Twin towns — Sister citiesEdit
Jagodina is twinned with:
- Bata Živojinović, Serbian actor
- Goran Maksimović, Serbian sports shooter and 1988 Olympic champion
- Ivan Maksimović, guitarist and composer
- Miloš Stojanović, football player
- Ognjen Mudrinski, football player
- Zvonko Milojević, football player
- Stefana Veljković, professional volleyball player, silver medalist at the 2016 Summer Olympics
- "Municipalities of Serbia, 2006". Statistical Office of Serbia. Retrieved 2010-11-28.
- "2011 Census of Population, Households and Dwellings in the Republic of Serbia: Comparative Overview of the Number of Population in 1948, 1953, 1961, 1971, 1981, 1991, 2002 and 2011, Data by settlements" (PDF). Statistical Office of Republic Of Serbia, Belgrade. 2014. ISBN 978-86-6161-109-4. Retrieved 2014-06-27.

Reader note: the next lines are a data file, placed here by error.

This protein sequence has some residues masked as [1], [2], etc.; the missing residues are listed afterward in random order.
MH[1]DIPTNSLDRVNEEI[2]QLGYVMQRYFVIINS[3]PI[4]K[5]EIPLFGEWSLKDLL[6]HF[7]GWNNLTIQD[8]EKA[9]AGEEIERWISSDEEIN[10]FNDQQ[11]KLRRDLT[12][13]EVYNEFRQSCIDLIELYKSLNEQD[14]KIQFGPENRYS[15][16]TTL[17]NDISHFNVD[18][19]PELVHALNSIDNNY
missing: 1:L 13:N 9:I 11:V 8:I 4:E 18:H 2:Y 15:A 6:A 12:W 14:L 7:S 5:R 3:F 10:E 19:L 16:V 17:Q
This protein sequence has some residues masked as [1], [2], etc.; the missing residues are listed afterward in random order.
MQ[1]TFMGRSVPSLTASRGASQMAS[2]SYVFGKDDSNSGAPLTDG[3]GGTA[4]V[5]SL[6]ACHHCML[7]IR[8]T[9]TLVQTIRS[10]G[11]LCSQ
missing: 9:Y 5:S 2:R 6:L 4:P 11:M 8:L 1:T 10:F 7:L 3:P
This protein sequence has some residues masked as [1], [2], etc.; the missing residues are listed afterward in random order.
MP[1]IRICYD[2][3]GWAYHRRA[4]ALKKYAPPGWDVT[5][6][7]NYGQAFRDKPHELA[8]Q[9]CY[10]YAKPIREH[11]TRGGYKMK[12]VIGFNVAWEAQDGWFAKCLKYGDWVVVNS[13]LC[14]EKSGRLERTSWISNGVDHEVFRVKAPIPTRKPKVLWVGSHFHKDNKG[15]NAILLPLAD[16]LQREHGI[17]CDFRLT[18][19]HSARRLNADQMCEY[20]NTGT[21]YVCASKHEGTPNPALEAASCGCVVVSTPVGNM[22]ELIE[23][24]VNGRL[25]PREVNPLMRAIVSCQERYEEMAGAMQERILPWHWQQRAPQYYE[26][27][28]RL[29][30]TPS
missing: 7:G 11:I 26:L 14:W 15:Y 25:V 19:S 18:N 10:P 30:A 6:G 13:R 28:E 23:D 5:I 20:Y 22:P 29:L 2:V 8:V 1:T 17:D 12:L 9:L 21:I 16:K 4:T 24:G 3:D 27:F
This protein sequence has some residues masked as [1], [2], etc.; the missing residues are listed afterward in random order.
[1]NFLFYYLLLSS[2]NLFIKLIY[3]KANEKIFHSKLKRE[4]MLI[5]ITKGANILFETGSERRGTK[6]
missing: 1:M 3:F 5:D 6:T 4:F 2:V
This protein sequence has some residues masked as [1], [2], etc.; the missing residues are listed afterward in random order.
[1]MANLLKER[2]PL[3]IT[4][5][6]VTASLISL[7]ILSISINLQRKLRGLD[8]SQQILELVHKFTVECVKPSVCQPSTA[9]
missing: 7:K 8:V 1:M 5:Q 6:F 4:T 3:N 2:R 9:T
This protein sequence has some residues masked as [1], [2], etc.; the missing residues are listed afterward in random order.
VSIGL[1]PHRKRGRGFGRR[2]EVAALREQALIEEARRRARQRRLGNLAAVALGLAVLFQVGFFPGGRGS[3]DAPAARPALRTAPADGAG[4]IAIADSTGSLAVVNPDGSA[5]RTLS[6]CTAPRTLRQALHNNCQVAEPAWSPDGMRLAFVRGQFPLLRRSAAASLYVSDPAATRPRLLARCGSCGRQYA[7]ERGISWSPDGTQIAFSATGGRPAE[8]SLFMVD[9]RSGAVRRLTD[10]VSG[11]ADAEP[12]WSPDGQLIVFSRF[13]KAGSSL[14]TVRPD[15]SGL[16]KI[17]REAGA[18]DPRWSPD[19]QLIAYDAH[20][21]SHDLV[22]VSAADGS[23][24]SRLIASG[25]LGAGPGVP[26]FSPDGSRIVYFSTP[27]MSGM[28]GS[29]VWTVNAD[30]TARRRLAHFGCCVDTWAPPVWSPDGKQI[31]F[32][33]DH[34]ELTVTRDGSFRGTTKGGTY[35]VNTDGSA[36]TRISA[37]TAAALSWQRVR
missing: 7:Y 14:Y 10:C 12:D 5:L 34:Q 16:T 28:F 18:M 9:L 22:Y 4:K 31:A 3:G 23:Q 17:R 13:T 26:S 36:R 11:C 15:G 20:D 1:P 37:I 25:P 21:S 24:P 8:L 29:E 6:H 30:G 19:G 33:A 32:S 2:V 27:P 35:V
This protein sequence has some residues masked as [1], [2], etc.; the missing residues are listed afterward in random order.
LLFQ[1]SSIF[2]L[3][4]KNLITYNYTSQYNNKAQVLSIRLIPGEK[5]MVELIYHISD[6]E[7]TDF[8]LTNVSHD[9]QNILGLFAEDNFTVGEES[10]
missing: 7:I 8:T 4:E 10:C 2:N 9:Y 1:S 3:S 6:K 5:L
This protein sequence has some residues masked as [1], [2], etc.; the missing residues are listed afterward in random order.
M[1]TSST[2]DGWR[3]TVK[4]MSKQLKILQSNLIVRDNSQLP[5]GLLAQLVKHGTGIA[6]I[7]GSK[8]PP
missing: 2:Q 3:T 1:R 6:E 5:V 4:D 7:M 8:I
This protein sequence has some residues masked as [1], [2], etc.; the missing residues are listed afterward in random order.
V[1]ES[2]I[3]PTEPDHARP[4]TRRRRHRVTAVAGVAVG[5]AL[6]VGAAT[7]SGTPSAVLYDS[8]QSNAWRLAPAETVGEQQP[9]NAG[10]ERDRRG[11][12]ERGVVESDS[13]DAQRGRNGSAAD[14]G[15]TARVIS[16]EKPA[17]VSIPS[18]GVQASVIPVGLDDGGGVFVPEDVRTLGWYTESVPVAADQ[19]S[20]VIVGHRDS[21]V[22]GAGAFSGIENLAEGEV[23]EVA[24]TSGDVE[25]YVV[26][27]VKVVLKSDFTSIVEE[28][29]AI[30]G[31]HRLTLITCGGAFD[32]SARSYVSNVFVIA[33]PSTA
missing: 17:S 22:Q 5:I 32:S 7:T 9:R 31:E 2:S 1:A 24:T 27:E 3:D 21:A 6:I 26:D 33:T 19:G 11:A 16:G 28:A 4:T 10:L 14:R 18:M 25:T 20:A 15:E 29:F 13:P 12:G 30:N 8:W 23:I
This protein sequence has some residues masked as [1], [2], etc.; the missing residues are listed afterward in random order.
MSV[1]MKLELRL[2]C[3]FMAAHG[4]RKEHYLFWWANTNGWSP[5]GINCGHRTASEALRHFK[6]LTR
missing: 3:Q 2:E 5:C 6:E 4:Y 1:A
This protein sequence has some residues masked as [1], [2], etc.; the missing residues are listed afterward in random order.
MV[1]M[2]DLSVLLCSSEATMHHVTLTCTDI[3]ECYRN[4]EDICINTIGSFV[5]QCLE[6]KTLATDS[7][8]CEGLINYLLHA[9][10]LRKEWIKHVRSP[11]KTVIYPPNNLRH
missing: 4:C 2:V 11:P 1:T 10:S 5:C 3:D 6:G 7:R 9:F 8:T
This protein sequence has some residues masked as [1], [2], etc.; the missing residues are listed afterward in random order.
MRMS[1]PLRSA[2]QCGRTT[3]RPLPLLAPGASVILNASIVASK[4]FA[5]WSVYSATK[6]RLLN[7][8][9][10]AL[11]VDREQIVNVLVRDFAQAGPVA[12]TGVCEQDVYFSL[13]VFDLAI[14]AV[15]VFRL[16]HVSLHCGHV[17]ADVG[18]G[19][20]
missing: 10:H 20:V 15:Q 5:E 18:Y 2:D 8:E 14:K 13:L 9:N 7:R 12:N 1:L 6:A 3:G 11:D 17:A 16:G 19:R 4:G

- "Пројекат Растко: Đorđe Janković : The Slavs in the 6th century North Illyricum". Rastko.rs. Retrieved 2013-03-26.
- "2011 Census of Population, Households and Dwellings in the Republic of Serbia" (PDF). stat.gov.rs. Statistical Office of the Republic of Serbia. Retrieved 11 January 2017.
- FKS main page
- YUHOR official website
- Feman official website
- Metalka Majur official website
- Biro inženjering official website
- Bata Živojinović – najveći srpski glumac